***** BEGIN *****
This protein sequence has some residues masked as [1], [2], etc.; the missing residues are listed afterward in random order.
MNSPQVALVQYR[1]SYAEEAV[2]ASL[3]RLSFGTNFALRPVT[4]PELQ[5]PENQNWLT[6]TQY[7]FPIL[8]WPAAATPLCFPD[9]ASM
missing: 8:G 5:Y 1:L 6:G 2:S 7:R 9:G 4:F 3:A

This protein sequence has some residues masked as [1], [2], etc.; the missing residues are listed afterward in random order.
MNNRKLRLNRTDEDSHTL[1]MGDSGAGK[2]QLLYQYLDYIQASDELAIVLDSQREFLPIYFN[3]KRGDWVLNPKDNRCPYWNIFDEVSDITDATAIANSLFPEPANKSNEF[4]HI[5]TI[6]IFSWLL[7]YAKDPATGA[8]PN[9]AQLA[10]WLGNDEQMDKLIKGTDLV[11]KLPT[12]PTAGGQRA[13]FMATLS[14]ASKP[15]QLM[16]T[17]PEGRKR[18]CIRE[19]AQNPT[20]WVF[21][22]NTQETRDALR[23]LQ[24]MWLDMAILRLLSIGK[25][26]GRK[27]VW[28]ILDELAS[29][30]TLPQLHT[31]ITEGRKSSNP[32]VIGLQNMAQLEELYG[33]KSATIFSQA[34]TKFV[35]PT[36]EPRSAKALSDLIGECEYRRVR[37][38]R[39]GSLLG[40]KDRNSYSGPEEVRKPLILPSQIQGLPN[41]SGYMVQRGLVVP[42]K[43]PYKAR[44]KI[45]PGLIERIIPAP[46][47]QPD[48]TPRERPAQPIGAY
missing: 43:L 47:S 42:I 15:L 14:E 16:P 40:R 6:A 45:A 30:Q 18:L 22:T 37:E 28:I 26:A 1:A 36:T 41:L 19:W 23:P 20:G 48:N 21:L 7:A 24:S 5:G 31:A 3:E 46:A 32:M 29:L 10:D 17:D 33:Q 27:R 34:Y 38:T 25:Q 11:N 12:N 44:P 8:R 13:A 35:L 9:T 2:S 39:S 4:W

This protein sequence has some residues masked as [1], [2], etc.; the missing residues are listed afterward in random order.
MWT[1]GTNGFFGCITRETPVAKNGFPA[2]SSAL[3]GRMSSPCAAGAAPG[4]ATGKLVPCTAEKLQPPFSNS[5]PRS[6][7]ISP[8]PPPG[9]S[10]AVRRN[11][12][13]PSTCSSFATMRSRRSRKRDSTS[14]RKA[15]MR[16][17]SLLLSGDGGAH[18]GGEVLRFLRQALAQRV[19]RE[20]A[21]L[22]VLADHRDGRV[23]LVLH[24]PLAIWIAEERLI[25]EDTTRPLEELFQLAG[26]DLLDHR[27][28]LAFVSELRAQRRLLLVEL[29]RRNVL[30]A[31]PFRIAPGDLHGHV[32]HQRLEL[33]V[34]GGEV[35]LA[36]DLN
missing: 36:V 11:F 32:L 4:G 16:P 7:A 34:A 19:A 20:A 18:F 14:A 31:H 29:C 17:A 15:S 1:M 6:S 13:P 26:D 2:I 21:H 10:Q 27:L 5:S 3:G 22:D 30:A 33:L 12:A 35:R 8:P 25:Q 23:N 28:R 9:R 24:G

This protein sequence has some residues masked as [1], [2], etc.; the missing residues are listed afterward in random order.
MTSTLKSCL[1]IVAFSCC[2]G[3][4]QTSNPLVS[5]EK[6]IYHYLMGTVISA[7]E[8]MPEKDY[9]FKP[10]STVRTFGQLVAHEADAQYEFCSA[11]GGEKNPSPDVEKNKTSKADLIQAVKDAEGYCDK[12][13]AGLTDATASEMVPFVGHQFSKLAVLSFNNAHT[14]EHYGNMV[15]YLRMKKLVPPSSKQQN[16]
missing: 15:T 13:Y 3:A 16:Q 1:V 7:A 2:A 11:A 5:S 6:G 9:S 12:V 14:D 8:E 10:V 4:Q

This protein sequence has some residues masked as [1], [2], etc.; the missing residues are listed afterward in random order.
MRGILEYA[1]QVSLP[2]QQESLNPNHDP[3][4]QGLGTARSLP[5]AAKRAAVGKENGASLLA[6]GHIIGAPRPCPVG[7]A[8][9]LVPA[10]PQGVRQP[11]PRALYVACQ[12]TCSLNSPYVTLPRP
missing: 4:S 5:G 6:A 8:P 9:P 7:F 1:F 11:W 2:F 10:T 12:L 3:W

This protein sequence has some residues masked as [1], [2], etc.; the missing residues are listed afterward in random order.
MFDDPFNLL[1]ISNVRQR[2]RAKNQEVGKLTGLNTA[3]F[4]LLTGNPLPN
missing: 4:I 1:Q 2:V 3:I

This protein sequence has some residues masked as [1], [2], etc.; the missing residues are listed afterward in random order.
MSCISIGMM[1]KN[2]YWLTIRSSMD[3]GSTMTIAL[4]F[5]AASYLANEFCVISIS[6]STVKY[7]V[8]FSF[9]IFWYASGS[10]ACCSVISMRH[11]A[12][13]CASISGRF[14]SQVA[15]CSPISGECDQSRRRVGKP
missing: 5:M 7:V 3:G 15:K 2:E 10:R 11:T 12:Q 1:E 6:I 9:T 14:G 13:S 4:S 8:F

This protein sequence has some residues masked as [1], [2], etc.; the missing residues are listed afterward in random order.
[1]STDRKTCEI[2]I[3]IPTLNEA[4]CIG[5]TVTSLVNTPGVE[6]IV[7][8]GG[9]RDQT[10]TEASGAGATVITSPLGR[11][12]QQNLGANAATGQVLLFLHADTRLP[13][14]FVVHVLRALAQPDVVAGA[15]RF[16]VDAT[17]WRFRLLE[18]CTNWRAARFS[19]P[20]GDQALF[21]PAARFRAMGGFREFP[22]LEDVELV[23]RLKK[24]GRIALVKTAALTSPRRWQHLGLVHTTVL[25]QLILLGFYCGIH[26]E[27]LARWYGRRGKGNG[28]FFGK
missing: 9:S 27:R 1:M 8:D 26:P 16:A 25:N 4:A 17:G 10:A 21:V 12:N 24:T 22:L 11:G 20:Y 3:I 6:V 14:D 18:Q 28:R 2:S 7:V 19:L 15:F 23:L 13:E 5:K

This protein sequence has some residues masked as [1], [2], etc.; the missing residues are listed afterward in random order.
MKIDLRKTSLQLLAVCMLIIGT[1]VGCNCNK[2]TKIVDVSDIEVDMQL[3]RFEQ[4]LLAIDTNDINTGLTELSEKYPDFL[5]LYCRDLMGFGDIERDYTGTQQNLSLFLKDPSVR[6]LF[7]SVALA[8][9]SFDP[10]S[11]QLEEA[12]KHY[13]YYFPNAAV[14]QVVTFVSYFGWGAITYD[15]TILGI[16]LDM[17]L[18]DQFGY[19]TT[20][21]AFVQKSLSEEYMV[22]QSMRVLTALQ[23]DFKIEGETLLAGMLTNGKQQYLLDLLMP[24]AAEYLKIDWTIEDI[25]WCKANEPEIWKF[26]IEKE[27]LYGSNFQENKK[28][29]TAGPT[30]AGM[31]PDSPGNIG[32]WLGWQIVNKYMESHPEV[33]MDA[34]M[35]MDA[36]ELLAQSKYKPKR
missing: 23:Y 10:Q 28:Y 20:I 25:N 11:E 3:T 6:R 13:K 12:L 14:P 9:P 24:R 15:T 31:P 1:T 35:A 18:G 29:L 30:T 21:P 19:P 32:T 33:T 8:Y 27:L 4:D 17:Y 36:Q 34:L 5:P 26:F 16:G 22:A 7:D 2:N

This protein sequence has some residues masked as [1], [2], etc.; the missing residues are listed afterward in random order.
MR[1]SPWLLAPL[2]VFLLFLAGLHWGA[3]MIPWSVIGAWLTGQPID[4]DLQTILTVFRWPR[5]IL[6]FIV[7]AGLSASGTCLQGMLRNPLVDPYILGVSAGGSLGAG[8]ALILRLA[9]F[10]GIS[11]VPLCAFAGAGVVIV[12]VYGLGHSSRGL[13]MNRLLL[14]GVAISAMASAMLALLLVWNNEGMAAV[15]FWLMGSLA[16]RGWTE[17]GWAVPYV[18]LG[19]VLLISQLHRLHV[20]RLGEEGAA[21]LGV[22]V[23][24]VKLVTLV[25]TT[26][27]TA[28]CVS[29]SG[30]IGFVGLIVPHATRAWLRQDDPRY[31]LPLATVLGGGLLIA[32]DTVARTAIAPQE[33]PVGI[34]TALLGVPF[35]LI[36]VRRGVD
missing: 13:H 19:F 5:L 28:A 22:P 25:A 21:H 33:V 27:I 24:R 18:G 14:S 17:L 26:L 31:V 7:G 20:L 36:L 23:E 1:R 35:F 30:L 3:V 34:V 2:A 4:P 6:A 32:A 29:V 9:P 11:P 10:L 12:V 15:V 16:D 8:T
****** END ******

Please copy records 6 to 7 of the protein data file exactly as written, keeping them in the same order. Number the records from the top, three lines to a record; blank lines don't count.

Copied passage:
This protein sequence has some residues masked as [1], [2], etc.; the missing residues are listed afterward in random order.
MFDDPFNLL[1]ISNVRQR[2]RAKNQEVGKLTGLNTA[3]F[4]LLTGNPLPN
missing: 4:I 1:Q 2:V 3:I

This protein sequence has some residues masked as [1], [2], etc.; the missing residues are listed afterward in random order.
MSCISIGMM[1]KN[2]YWLTIRSSMD[3]GSTMTIAL[4]F[5]AASYLANEFCVISIS[6]STVKY[7]V[8]FSF[9]IFWYASGS[10]ACCSVISMRH[11]A[12][13]CASISGRF[14]SQVA[15]CSPISGECDQSRRRVGKP
missing: 5:M 7:V 3:G 15:K 2:E 10:R 11:T 12:Q 1:E 6:I 9:T 14:G 13:S 4:S 8:F